Approval of Russia has plunged in neighbouring countries, who are wary of a bullish Moscow which has lost its traditional role as a regional power broker.
Since the beginning of the invasion of Ukraine in February 2022, Russia has lost a significant amount of support in countries which were historically part of its sphere of influence.
A recent Gallup report shows that in many – but not all – states that were once part of the Soviet Union, approval of the Russian leadership took a hit between 2021 and 2022.
This is at odds with what President Vladimir Putin, who seeks to restore “Russian dominance”, possibly wanted to obtain.
In countries like Ukraine, Georgia, and the Baltic states – traditionally warier of Russia as a problematic and often pushy neighbour – approval of the Kremlin has dropped from levels already below 20% to 0% or near 0%.
In countries which have been historically sympathetic to the Russian leadership, like Armenia, Moldova, Kazakhstan and Azerbaijan, the drop in popularity for the Russian leadership has been even more dramatic.
Here more people now disapprove of the Russian leadership than approve of it, reversing a previously opposite trend.
Falls in popularity for Russia in states with complex ethnic situations like Kazakhstan and Moldova have been linked to mounting concerns over possible attempts by Moscow to take over their territories.
In Kazakhstan, the presence of a large ethnic Russian population at the border is cause for concern, as these people are seen as potentially more sympathetic to Moscow than Astana.
Russian peacekeepers in the breakaway region of Transnistria in Moldova have caused fear that Moscow might want to connect the area to its territory if it succeeds in defeating the Ukrainian forces.
Only two countries in Russia’s traditional sphere of influence remain supportive of the Russian leadership – Kyrgyzstan and Uzbekistan.
The percentage of people in these countries disapproving of the Russian leadership decreased between 2021 and 2022, while the percentage of those approving fell.
Yet these changes have not swung the general feeling of overwhelming support towards Moscow, with 63% of the population approving of Kremlin leaders.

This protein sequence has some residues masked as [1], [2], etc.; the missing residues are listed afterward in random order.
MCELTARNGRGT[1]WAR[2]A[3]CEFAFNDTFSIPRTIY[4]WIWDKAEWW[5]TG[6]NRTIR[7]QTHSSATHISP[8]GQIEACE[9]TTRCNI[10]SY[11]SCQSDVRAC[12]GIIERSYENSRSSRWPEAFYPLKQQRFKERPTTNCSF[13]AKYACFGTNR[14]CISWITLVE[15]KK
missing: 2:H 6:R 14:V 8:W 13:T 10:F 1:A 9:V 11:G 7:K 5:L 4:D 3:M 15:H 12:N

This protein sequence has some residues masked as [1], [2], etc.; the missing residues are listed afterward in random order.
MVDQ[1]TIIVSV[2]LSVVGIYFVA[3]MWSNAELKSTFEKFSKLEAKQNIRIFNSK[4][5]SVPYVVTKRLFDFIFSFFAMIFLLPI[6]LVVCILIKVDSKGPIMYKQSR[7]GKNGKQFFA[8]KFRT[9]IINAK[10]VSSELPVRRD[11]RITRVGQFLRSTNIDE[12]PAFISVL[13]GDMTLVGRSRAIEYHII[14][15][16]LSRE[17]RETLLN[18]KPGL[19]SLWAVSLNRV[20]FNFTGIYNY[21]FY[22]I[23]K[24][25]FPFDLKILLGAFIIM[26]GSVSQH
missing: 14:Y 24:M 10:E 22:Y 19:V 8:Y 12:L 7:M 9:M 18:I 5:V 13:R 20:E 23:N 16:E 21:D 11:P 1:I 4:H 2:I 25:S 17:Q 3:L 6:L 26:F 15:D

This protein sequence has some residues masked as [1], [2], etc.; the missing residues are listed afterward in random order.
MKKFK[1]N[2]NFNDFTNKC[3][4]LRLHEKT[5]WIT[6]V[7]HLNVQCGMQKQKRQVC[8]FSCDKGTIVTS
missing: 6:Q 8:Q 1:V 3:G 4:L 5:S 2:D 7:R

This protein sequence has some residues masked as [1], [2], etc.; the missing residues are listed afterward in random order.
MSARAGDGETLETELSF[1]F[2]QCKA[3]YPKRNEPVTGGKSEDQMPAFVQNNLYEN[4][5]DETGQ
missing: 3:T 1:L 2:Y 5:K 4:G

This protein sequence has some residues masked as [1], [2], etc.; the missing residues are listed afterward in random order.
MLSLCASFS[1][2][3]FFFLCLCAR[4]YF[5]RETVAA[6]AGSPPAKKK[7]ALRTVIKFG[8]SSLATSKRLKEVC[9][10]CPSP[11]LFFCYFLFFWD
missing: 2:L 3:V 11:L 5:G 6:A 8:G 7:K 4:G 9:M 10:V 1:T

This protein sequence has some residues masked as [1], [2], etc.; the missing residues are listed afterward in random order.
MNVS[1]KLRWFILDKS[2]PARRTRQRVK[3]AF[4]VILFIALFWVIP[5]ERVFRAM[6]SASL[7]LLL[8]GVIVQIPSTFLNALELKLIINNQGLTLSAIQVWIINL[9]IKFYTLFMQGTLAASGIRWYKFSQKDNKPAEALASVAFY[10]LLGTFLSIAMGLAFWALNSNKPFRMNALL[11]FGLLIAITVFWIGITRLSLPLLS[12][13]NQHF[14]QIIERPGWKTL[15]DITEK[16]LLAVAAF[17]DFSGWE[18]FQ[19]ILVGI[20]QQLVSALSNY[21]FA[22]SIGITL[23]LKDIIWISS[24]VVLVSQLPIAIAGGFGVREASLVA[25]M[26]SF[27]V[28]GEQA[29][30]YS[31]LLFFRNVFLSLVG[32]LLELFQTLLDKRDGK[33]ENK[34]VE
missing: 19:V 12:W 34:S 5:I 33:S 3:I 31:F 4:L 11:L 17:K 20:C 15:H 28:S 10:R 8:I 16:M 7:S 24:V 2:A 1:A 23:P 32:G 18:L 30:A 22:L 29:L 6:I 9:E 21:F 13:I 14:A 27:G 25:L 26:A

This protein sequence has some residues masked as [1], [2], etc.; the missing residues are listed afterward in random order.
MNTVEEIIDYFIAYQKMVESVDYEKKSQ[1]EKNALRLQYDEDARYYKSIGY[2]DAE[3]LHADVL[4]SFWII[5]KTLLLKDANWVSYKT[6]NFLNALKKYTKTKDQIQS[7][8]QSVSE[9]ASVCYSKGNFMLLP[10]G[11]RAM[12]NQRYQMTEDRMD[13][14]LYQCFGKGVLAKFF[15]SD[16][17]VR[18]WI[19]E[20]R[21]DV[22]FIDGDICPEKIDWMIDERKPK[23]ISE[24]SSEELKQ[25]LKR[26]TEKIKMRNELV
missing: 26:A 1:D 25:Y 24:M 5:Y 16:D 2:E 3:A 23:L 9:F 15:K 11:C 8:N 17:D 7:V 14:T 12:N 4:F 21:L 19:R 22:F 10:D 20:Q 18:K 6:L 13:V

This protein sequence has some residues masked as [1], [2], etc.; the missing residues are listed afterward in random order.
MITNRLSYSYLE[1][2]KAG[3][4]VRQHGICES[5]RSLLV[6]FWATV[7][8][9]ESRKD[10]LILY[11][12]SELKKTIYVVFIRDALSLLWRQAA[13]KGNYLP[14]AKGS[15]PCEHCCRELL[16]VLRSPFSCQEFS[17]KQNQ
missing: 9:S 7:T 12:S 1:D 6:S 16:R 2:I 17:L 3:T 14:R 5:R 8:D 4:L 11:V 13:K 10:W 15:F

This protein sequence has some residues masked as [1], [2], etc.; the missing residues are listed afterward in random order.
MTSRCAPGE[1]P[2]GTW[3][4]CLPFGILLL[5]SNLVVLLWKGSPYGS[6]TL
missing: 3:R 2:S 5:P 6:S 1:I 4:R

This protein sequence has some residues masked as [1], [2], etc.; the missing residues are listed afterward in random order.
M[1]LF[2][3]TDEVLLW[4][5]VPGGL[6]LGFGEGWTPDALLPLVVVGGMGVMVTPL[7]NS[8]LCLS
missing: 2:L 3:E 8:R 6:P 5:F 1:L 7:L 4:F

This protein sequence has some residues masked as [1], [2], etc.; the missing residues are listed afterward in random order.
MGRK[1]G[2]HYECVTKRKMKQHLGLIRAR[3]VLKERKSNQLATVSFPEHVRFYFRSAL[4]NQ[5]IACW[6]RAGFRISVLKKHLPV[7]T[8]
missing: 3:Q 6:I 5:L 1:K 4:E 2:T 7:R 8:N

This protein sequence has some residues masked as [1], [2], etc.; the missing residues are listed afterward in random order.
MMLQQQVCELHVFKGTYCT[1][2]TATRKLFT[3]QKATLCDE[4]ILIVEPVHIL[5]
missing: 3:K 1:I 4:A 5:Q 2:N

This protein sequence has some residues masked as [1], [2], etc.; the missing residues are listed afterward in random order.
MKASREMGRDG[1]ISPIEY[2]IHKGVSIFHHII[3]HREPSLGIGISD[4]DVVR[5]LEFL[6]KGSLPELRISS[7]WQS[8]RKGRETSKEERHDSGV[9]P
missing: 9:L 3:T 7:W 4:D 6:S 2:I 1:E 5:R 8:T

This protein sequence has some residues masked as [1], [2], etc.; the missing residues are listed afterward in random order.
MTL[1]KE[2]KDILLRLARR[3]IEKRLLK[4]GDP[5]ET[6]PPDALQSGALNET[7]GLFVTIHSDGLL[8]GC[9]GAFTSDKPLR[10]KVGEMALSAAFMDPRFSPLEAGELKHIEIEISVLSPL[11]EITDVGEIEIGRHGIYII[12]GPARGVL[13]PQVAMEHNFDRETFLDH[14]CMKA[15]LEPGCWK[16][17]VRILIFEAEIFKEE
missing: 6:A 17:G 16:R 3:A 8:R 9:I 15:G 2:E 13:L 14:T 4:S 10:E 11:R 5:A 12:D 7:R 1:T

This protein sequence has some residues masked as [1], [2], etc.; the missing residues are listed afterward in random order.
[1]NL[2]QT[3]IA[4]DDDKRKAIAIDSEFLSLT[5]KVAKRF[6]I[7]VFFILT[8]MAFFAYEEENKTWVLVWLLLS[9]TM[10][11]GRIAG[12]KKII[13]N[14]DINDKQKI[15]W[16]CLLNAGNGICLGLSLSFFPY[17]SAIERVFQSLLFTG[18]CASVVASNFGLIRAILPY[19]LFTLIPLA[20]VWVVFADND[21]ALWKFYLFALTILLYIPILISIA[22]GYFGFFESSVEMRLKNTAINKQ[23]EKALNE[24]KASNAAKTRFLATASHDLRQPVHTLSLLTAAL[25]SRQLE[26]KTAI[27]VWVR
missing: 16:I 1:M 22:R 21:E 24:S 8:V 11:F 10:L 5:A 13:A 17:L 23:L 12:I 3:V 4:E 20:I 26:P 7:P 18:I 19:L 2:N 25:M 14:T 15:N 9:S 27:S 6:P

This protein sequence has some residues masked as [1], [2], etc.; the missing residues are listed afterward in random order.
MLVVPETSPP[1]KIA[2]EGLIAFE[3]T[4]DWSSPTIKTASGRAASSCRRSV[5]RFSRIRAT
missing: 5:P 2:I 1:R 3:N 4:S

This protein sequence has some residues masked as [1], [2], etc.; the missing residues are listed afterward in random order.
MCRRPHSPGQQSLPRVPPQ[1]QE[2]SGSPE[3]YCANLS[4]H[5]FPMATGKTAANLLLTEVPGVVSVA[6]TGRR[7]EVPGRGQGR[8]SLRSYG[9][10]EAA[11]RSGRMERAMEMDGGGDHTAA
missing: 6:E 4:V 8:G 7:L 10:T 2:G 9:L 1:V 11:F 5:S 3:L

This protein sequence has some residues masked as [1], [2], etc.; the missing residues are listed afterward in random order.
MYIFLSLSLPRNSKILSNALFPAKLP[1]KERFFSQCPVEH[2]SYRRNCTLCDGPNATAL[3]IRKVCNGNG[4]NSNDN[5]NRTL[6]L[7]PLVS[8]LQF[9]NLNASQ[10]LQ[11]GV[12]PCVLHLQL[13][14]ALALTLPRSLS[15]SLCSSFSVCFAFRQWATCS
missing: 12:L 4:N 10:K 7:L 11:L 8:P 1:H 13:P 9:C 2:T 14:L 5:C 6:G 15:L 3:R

Globally, according to the Gallup report, disapproval of the Russian leadership has soared to a median of 57% in 2022. Its approval rate, on the other hand, was 21%.
Russia’s dwindling popularity can also be seen in data reporting the number of people living in the countries with the largest Russian diasporas per capita — Kazakhstan, Latvia and Estonia — who identify as Russians.
Between 2007 and 2009, about three in 10 residents identified as Russian in Kazakhstan (33%), Latvia (30%), and Estonia (29%). In 2022, those identifying as Russians dropped to 15% in Kazakhstan, 19% in Latvia, and 21% in Estonia.
Why has Russian fallen in popularity?
While the invasion of Ukraine can be seen as the determining factor causing popularity to nose dive, there are also other reasons why post-Soviet nations may be unhappy with Moscow.
One is that the invasion of Ukraine has distracted Russia from its traditional role as a regional power broker and chief mediator, Gallup writes, diminishing its importance.
In places like Armenia and Azerbaijan, where Russia has played a key role as a mediator to solve fighting over the disputed region of Nagorno-Karabakh, the Russian leadership’s popularity has suffered significantly.
Another reason is that the war in Ukraine is also seen in some quarters as a chance for post-Soviet nations to carve greater autonomy from a less engaged Russia.
Some of them – including Armenia, Ukraine, and the Baltic states – look more favourably to other superpowers like the US and China.
Gallup has called Russia’s loss of status and prestige in the region where its power and influence have traditionally been the greatest a “seismic shift” which may signal “the twilight of Europe’s last empire.”